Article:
Cloud Computing Has To Be About Openness And Ease; Not Locking Developers In
from the let's-see-something-real dept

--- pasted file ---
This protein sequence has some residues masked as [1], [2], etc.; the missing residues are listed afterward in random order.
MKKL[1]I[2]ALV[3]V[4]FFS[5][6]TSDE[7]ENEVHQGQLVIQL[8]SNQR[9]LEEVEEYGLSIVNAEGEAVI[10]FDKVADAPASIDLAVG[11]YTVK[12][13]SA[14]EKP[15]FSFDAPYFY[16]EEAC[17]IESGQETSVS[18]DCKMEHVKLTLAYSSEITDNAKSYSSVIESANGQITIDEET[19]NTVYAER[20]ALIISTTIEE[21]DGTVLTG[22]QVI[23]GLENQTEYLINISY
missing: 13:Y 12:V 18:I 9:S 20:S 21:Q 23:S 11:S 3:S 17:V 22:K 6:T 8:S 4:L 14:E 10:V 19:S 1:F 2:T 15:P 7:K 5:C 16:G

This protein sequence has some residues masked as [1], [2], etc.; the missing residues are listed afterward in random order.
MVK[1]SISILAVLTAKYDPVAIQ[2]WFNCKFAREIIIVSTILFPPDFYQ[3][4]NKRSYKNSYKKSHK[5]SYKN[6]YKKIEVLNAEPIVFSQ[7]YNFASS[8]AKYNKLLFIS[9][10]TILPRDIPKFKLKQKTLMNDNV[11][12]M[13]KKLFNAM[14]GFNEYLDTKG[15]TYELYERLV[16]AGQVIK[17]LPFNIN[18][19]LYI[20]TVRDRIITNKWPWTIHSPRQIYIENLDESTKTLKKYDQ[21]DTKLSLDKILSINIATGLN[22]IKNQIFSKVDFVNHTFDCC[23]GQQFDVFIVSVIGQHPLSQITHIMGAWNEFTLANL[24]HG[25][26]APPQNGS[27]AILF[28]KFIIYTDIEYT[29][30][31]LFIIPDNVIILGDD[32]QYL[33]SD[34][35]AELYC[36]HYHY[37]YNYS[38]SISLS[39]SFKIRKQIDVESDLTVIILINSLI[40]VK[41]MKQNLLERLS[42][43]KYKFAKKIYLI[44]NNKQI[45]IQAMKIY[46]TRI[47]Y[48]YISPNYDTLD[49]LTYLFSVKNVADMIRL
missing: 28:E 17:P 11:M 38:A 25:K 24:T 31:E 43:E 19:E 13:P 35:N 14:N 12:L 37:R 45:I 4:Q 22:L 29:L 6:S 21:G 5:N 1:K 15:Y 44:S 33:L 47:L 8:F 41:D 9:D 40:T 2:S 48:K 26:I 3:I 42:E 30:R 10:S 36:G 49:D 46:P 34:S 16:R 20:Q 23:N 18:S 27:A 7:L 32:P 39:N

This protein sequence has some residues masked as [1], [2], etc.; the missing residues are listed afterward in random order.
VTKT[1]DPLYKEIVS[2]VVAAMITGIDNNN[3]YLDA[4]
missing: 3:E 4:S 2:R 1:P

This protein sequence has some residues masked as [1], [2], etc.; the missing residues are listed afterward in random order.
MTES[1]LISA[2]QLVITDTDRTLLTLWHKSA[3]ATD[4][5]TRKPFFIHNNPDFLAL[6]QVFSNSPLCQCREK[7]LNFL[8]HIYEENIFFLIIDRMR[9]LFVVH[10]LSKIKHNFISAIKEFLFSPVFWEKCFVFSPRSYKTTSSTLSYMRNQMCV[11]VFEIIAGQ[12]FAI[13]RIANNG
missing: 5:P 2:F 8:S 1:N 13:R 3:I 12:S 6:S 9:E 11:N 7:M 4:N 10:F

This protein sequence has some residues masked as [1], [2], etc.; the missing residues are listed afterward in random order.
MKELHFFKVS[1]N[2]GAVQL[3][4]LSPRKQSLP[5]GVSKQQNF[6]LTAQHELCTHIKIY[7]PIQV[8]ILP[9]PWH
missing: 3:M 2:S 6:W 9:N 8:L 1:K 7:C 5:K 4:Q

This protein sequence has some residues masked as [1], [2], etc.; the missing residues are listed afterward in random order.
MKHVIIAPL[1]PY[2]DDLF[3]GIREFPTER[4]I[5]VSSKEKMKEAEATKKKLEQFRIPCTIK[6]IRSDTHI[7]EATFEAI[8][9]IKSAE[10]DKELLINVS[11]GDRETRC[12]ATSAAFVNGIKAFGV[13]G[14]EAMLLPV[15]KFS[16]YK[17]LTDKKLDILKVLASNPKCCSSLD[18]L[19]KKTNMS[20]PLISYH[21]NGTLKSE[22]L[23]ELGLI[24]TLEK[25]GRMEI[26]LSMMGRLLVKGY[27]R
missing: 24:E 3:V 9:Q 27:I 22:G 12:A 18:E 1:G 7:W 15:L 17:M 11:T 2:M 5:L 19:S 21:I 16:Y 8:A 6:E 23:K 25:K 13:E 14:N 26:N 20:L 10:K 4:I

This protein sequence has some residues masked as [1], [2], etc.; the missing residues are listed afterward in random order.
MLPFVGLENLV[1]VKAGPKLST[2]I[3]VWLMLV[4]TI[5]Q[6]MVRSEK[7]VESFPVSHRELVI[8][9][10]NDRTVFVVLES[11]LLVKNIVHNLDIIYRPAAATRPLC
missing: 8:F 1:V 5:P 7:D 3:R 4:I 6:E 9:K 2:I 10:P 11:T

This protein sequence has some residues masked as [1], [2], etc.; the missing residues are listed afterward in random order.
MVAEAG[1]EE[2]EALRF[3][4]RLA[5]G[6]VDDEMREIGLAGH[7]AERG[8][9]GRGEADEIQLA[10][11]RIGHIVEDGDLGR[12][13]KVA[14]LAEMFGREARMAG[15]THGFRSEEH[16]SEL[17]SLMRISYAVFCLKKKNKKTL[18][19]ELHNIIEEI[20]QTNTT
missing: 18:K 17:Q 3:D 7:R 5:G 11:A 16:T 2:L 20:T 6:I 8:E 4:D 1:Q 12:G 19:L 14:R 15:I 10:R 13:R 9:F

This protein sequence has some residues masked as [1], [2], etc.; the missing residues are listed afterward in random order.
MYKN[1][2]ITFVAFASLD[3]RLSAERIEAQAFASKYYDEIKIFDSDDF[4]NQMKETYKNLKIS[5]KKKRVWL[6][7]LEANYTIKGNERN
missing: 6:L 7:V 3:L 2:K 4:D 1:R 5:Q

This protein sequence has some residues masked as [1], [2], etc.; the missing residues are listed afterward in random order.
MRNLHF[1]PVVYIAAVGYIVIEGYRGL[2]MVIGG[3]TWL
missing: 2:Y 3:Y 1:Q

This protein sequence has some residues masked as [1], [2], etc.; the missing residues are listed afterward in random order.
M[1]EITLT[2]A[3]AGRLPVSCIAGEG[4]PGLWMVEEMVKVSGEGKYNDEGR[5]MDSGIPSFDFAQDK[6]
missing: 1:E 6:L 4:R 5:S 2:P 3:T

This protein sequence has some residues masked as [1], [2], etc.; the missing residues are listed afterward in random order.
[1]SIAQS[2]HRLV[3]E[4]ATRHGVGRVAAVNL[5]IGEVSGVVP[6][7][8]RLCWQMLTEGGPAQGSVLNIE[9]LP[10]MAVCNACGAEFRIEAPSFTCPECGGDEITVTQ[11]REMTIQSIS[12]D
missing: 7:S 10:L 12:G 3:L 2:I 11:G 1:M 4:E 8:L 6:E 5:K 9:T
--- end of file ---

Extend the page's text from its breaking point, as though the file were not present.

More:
Amazon recognized early on that its "cloud computing" efforts were a true utility offering. It needed to be pure plug and play with very low, easy to understand pricing, and absolutely no hassle to get started. It was so easy and such a good deal, many developers couldn't come up with any reason not to use Amazon's web services. While I initially thought Google's AppEngine might provide serious competition for Amazon, today I'm less sure. Google is using AppEngine more as a way to get startups to build their technology to work on Google's tech platform. That's the same thing that Microsoft will clearly be doing with Azure. Yet, for Amazon, it was never about locking developers in to Amazon's platform: it was just about making use of spare computing cycles. The fact that it wasn't so tied to Amazon's core business may actually be a benefit here, in that it lets Amazon be a lot more open and free about how people can use it, keeping it super cheap and easy. Google and Microsoft, on the other hand, get too focused on using their cloud offerings to tie developers to their own tech stack. I agree that someone else could come in and create a cloud computing solution that beats Amazon by being even more open and easier -- I just don't see either Google or Microsoft being that company.